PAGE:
1. It's a three-player draft: Can you win without one of the first three picks in your draft? Yes -- several people won their leagues in 2008 without Michael Phelps. But it will be a lot easier if you can draft Phelps, Ryan Lochte or Missy "The Missile" Franklin. Each of them is projected to win 7 medals, making them likely to score at least 10 more points than the fourth pick. It could be a huge advantage. It's a no-brainer that these should be the first three picks -- the only question is what the order should be. The Phelps-Lochte showdown has been well-publicized. If you have a strong feeling about who is likely to come out on top in London, take him No. 1. But if you think they might split the golds, you should consider taking Franklin first.
2. When in doubt, pick a swimmer early: It's no coincidence that 12 of the top 30 picks on our draft board are swimmers. The USA Swimming Team is strong, and you could get a steal in the second or third round by snagging someone from a relay team -- plus, you never know if a less-heralded swimmer might come up with a surprise medal in an individual event. If all the swimmers are off the board, look to the track team for the same reasons. The track team accounts for 11 of our top 30 picks.
3. Take a close look at the repeat Olympians: There are a lot of familiar names on the draft board: gold medalists May-Treanor/Walsh Jenning and Rogers/Dalhausser are back in beach volleyball, Dianna and Steven Lopez return in taekwondo, and decorated Olympian Natalie Coughlin made the USA Swimming Team again. Don't just draft based on their names. All have the possibility to win another medal (perhaps even gold), but you should consider that some have had difficult paths back to the Olympics. They are not the "locks" that they have been in the past.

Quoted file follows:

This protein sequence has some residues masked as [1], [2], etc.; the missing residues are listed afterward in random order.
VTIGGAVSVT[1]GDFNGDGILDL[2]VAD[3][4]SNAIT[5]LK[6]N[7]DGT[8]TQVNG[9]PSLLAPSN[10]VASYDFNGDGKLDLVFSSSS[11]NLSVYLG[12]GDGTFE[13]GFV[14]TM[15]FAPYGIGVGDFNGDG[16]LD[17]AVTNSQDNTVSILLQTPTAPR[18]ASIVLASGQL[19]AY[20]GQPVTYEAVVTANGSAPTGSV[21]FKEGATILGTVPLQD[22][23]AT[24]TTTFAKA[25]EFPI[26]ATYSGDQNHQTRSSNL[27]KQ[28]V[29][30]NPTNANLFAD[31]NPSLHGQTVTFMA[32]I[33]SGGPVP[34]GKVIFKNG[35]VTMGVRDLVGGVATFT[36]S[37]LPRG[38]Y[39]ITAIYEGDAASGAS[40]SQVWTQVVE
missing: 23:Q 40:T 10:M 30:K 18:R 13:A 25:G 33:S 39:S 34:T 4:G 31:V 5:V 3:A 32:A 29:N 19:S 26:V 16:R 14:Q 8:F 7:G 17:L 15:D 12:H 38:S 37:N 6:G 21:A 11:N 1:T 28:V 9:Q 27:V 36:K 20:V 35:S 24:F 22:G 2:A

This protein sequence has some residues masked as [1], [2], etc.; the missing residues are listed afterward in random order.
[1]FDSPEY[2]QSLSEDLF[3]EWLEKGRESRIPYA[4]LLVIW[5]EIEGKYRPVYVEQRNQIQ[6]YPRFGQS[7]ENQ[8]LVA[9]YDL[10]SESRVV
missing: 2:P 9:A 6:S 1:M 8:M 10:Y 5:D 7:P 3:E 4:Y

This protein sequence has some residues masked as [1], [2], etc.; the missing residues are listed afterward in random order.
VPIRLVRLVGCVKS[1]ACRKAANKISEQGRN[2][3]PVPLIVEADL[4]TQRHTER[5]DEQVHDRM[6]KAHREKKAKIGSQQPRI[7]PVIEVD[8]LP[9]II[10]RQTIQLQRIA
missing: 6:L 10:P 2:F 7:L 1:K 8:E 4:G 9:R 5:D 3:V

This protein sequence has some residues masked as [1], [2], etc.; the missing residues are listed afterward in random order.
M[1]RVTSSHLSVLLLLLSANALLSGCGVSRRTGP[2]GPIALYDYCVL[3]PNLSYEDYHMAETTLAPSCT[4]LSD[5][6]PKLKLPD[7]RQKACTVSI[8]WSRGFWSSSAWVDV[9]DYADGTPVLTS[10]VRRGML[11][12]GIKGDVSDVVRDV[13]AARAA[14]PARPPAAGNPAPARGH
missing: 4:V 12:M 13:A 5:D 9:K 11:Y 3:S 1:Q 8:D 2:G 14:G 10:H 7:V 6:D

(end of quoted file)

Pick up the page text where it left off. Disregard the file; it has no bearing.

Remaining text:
4. In the later rounds, grab someone in multiple events if possible: As you get further in the draft, finding someone who is participating multiple events can be a huge advantage. If you are choosing between a projected bronze medalist in one of seven events and a projected bronze medalist in a single event, take the athlete with multiple events -- you never know what can happen. In this vein, the men's gymnastics squad is worth a look. John Orozco, Sam Mikulak, Jake Dalton, or Jonathan Horton might be worth a late round flyer.
5. If you want a super sleeper, consider a distance runner: Team USA has been getting better over the last few years at the distance running events. No U.S. runners are predicted to medal in long-distance events in London, but picking up Galen Rupp, Lopez Lomong or Shalane Flanagan late in your draft could yield some surprise points. And if long-distance running is not your cup of tea, consider a member of the U.S. mountain biking team. Team USA has been on the rise in recent competitions, and one of the riders could pull a surprise.